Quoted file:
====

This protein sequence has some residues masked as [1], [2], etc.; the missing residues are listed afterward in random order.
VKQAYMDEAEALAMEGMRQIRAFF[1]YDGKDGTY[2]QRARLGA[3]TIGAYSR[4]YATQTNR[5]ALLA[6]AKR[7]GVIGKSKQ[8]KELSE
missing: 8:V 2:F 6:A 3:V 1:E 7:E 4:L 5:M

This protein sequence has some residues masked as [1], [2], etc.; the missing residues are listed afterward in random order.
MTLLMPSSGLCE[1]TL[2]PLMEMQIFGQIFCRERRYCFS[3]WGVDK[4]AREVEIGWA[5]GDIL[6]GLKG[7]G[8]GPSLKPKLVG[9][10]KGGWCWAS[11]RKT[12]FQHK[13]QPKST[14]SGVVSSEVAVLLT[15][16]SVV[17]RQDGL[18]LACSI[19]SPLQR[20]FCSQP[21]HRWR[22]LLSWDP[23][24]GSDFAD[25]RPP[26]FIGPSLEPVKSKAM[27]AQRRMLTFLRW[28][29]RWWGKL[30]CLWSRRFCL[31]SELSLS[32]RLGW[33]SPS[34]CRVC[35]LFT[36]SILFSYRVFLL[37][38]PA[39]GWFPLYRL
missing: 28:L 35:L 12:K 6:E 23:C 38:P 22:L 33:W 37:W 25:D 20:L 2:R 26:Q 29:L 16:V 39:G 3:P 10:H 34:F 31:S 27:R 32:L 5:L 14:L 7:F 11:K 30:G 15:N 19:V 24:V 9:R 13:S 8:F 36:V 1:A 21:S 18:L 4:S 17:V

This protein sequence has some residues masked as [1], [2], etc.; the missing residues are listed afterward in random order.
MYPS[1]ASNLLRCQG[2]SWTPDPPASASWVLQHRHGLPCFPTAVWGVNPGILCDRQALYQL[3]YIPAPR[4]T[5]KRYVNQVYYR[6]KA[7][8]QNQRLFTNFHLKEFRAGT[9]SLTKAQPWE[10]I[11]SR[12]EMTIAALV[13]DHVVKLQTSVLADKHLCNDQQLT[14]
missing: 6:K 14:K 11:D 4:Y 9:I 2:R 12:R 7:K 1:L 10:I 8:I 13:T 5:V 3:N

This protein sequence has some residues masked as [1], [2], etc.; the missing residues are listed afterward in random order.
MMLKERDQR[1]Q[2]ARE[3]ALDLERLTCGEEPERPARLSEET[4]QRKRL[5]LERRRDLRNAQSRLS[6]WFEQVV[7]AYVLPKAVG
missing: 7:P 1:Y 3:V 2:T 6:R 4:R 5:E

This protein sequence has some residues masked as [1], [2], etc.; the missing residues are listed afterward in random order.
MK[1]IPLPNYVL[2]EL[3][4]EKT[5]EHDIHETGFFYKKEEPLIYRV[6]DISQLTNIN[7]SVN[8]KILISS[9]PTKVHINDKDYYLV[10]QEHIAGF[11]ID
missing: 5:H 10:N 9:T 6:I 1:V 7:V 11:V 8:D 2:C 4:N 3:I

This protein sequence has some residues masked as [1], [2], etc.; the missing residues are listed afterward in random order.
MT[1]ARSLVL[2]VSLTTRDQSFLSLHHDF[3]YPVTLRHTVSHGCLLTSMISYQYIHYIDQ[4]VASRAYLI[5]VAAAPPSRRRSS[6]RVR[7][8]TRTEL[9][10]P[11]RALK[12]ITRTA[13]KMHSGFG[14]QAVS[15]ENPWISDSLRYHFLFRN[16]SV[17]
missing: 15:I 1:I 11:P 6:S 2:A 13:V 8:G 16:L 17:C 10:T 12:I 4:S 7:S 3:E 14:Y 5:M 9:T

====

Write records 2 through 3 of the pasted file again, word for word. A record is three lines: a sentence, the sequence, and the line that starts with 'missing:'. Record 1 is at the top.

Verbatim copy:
This protein sequence has some residues masked as [1], [2], etc.; the missing residues are listed afterward in random order.
MTLLMPSSGLCE[1]TL[2]PLMEMQIFGQIFCRERRYCFS[3]WGVDK[4]AREVEIGWA[5]GDIL[6]GLKG[7]G[8]GPSLKPKLVG[9][10]KGGWCWAS[11]RKT[12]FQHK[13]QPKST[14]SGVVSSEVAVLLT[15][16]SVV[17]RQDGL[18]LACSI[19]SPLQR[20]FCSQP[21]HRWR[22]LLSWDP[23][24]GSDFAD[25]RPP[26]FIGPSLEPVKSKAM[27]AQRRMLTFLRW[28][29]RWWGKL[30]CLWSRRFCL[31]SELSLS[32]RLGW[33]SPS[34]CRVC[35]LFT[36]SILFSYRVFLL[37][38]PA[39]GWFPLYRL
missing: 28:L 35:L 12:K 6:E 23:C 38:P 22:L 33:W 37:W 25:D 20:L 2:R 26:Q 29:L 16:V 39:G 3:P 10:H 34:F 31:S 27:R 32:L 5:L 14:L 7:F 11:K 30:G 15:N 19:V 24:V 9:R 13:S 8:F 36:V 1:A 21:S 18:L 4:S 17:V

This protein sequence has some residues masked as [1], [2], etc.; the missing residues are listed afterward in random order.
MYPS[1]ASNLLRCQG[2]SWTPDPPASASWVLQHRHGLPCFPTAVWGVNPGILCDRQALYQL[3]YIPAPR[4]T[5]KRYVNQVYYR[6]KA[7][8]QNQRLFTNFHLKEFRAGT[9]SLTKAQPWE[10]I[11]SR[12]EMTIAALV[13]DHVVKLQTSVLADKHLCNDQQLT[14]
missing: 6:K 14:K 11:D 4:Y 9:I 2:R 12:R 7:K 1:L 10:I 8:I 13:T 5:V 3:N